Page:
• A start-up in the autonomous vehicle space wants a white paper that explains their vision to investors in a simple, non-technical way.
  • A digital marketing agency needs blog content that showcases their recent work in industries they want to penetrate more deeply.
  • A consultant lacks case studies that highlight her expertise for potential clients. 
  • A financial advisor needs to explain complex topics in videos for clients who are educated but are new to investing.
Pro Tip: if I get stuck on this question, I think about what I wish I’d known when I started learning about the topic. That often points me to problems I can solve.

Question 5: What’s Your Angle?

Your angle is your take on the topic. It’s your position or viewpoint, based on expertise and a deep understanding of your ideal customer’s problems. Your angle helps you stand out from the army of other writers covering the same subject.

But I Don’t Have Anything New to Say

Maybe not. 

But it’s equally true that your customers rely on you, not other experts. They want to know what you think, what you believe, how you feel. In short, they depend on your expertise.

If you’re having trouble coming up with an angle, answer these fundamental questions to solidify your point of view.

  • How do you feel about the topic? 
  • Why is this worth writing about?
  • What do you think your reader should know?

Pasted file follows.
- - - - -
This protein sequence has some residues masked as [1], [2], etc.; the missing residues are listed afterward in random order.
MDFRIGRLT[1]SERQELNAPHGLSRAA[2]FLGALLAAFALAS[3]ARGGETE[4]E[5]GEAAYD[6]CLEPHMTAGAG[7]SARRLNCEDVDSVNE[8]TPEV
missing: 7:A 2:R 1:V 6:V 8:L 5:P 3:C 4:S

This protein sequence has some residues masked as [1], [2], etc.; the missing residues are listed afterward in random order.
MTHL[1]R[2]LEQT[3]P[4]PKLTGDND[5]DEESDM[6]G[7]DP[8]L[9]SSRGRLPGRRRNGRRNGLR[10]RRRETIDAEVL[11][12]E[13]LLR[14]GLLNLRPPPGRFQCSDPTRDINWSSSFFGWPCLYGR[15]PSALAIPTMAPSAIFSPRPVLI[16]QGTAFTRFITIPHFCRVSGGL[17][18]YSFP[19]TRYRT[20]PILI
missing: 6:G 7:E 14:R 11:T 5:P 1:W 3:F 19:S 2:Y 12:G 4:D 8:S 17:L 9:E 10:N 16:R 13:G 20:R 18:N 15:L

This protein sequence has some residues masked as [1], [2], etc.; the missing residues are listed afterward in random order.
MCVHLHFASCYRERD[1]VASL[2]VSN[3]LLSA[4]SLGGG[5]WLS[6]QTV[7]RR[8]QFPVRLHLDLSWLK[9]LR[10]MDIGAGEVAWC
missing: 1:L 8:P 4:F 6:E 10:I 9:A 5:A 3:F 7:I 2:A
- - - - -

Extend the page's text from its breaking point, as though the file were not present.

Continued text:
• What’s in it for them, from your perspective?
  • Do you agree or disagree with an expert (or a competitor) on this topic?

Question 6: What Do You Want Your Readers To Do?

When readers are finished reading your content, should they:

  • Contact you?
  • Friend or follow you?
  • Download a checklist, white paper, or case study?
  • Set up an appointment?
  • Visit your website?
  • Buy something?
  • Do something else?

Pro Tip: it’s OK not to have a specific action in mind as you work on your content plan. But if you do, you’ll need this information when you work on a call to action.

Tools You Can Use

I’ve created a content planning template that I’d love to share with you. 

Tips For Success

  • You don’t have to have a separate content plan for each piece of content you write. it can help, but you can do your planning at the campaign or another, higher level. 
  • Writing regularly can seem overwhelming. You do have other things to do. Schedule blocks of time and work on several related pieces then. It’s more efficient, and you will be able to catch inconsistencies more easily.
  • To save your sanity, create a content calendar dedicated to the activities needed to publish your content. Establish how often you want to publish and put that in the calendar. Add milestones to account for the different stages of work, and for any tasks that others need to complete in support.
  • Sometimes the hardest part is getting started. Keep an idea bank. Jot down anything that comes to mind, no matter how crazy. A list of ideas will is another resource for when you need inspiration.

Next Up

Getting found by search engines may not be important to you. Or maybe it is. I talk about why you might not need to care–and when you should in How to Improve Search Engine Ranking and Catch More Eyes with Your Content.

Need Help with Writing?

Stuck? Want to brainstorm? Don’t know what to do next? Schedule some time to talk with me. I may be able to help you get unstuck and give you ideas on how to make progress.for